Pertussis vaccination for infants, children and adults

Pertussis vaccination for infants, children and adults

Whooping cough is easily transmitted from person to person by bacteria. It is a respiratory illness that can last for weeks or months. While parents and grandparents usually only suffer from a prolonged, irritating cough, whooping cough can quickly become life-threatening for children.

Very young children who cannot yet be vaccinated often get sick. The very young usually get infected from their parents or older carers, because vaccination protection wanes over the years.

Also, you cannot develop lifelong immunity against pertussis, and you cannot protect your child. That's why you should get vaccinated as early as possible. The pertussis vaccine is part of the 6 times vaccine recommended for children from 2 months of age. Adults should also be vaccinated against pertussis to avoid contracting the bacteria.

The only effective protection against pertussis is vaccination .

The cell-free vaccines used today contain only those components of the pertussis bacteria that are important for the development of effective immune defences. They are produced biotechnologically and are very well tolerated.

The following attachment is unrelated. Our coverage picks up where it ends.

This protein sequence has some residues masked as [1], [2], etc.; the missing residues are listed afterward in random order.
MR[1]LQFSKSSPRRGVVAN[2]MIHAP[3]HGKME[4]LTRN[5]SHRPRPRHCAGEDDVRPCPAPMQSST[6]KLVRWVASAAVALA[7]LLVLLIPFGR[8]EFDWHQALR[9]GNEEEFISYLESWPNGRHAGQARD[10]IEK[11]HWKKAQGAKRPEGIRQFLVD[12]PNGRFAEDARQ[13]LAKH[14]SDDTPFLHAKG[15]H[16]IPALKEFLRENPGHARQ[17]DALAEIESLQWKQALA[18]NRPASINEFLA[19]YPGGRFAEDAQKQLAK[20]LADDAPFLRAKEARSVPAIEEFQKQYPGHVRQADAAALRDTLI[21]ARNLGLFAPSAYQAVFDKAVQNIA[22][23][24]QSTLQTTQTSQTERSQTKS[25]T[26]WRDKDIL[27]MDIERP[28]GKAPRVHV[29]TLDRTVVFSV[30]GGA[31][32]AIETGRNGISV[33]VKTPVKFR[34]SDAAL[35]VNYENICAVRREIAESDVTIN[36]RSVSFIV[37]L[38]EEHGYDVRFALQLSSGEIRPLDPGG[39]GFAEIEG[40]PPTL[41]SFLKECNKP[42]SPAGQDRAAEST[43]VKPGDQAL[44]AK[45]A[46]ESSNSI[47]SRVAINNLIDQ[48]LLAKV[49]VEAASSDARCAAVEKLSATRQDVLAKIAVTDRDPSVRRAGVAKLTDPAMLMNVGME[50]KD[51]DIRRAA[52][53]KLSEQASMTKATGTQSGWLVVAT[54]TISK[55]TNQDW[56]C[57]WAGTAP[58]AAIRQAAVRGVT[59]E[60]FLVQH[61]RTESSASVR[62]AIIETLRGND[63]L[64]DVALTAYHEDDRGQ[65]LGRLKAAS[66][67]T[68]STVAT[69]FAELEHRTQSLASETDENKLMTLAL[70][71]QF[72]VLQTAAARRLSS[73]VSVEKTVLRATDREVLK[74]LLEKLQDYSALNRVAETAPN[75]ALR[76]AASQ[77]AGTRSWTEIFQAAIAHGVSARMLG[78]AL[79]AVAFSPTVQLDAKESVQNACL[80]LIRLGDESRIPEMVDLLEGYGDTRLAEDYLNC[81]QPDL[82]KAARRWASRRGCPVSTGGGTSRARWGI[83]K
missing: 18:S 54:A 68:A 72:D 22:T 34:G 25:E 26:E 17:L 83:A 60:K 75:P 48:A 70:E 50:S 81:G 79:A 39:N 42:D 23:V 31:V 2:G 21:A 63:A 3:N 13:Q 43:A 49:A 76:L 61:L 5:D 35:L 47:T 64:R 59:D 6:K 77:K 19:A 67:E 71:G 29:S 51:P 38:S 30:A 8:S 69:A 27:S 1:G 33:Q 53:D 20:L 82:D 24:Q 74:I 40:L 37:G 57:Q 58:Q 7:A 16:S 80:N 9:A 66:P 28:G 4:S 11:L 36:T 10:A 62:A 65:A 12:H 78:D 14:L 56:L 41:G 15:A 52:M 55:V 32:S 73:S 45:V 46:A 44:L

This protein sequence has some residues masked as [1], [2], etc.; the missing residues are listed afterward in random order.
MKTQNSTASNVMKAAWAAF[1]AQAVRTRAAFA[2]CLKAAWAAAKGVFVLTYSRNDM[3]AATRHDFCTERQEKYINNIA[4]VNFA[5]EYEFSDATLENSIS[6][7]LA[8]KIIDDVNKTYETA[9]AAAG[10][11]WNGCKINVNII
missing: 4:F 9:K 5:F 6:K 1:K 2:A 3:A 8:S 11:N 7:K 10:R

Paediatrics in Switzerland is involved in the vaccination of children, including against pertussis.

There is currently no approved monovaccine for older children who have not received primary immunisation and have not had pertussis in the past. A combination vaccine that also contains a tetanus, diphtheria and polio component should be administered.

Pertussis vaccination schedule

Pertussis immunisation is given as a series of 5 injections at the age of:

  • 2 months
  • 4 months
  • 6 months
  • 15-18 months
  • 4-6 years

Possible risks of pertussis immunisation

The vaccine may cause mild side effects:

  • fever ;
  • mild crankiness;
  • fatigue;
  • loss of appetite;
  • soreness, redness, or swelling in the injection area.

In rare cases, your baby may have seizures, fever, or uncontrollable crying after vaccination. But these kinds of side effects are so rare that researchers wonder if they are caused by the vaccine at all. Most babies have a few minor side effects or none at all.

Contraindications to pertussis vaccination

There are few contraindications to vaccination. One of them is active tuberculosis, HIV infection and inherited immune disorders. However, it is often the case that even with such diseases, contraindications to vaccination may be temporary or relate only to certain types of vaccines.

Can the vaccine cause whooping cough?

No. The vaccine contains neutralised particles of pathogens and other selected parts of bacteria against which the body's defences must be activated. Therefore, it is not possible to get whooping cough.

Vaccination against pertussis can simultaneously protect against other infectious diseases such as tetanus, diphtheria, polio, Haemophilus influenzae type b (Hib) and Hepatitis B. Combination vaccines with very good tolerability are available for this purpose. You can consult the best doctors in Switzerland to find the right vaccine and vaccination schedule for you and your child.

And remember, any disease is easier to prevent than to treat and deal with complications.